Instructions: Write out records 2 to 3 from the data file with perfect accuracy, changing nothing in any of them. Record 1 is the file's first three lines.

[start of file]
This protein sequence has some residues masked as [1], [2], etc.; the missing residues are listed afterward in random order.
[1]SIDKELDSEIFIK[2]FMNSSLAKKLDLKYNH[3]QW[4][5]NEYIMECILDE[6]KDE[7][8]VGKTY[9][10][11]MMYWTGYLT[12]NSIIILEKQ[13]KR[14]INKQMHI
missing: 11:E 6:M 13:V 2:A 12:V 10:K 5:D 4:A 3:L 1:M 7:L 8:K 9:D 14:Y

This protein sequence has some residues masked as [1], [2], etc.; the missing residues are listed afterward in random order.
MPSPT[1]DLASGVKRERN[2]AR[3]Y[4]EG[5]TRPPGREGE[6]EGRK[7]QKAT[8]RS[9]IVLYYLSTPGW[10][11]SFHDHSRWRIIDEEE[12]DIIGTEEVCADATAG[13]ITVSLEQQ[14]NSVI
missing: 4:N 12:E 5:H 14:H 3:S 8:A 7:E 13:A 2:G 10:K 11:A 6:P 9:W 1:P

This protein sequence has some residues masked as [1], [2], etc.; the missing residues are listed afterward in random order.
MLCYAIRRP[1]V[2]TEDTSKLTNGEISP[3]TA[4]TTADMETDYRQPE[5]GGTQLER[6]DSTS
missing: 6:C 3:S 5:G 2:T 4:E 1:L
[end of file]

This protein sequence has some residues masked as [1], [2], etc.; the missing residues are listed afterward in random order.
MPSPT[1]DLASGVKRERN[2]AR[3]Y[4]EG[5]TRPPGREGE[6]EGRK[7]QKAT[8]RS[9]IVLYYLSTPGW[10][11]SFHDHSRWRIIDEEE[12]DIIGTEEVCADATAG[13]ITVSLEQQ[14]NSVI
missing: 4:N 12:E 5:H 14:H 3:S 8:A 7:E 13:A 2:G 10:K 11:A 6:P 9:W 1:P

This protein sequence has some residues masked as [1], [2], etc.; the missing residues are listed afterward in random order.
MLCYAIRRP[1]V[2]TEDTSKLTNGEISP[3]TA[4]TTADMETDYRQPE[5]GGTQLER[6]DSTS
missing: 6:C 3:S 5:G 2:T 4:E 1:L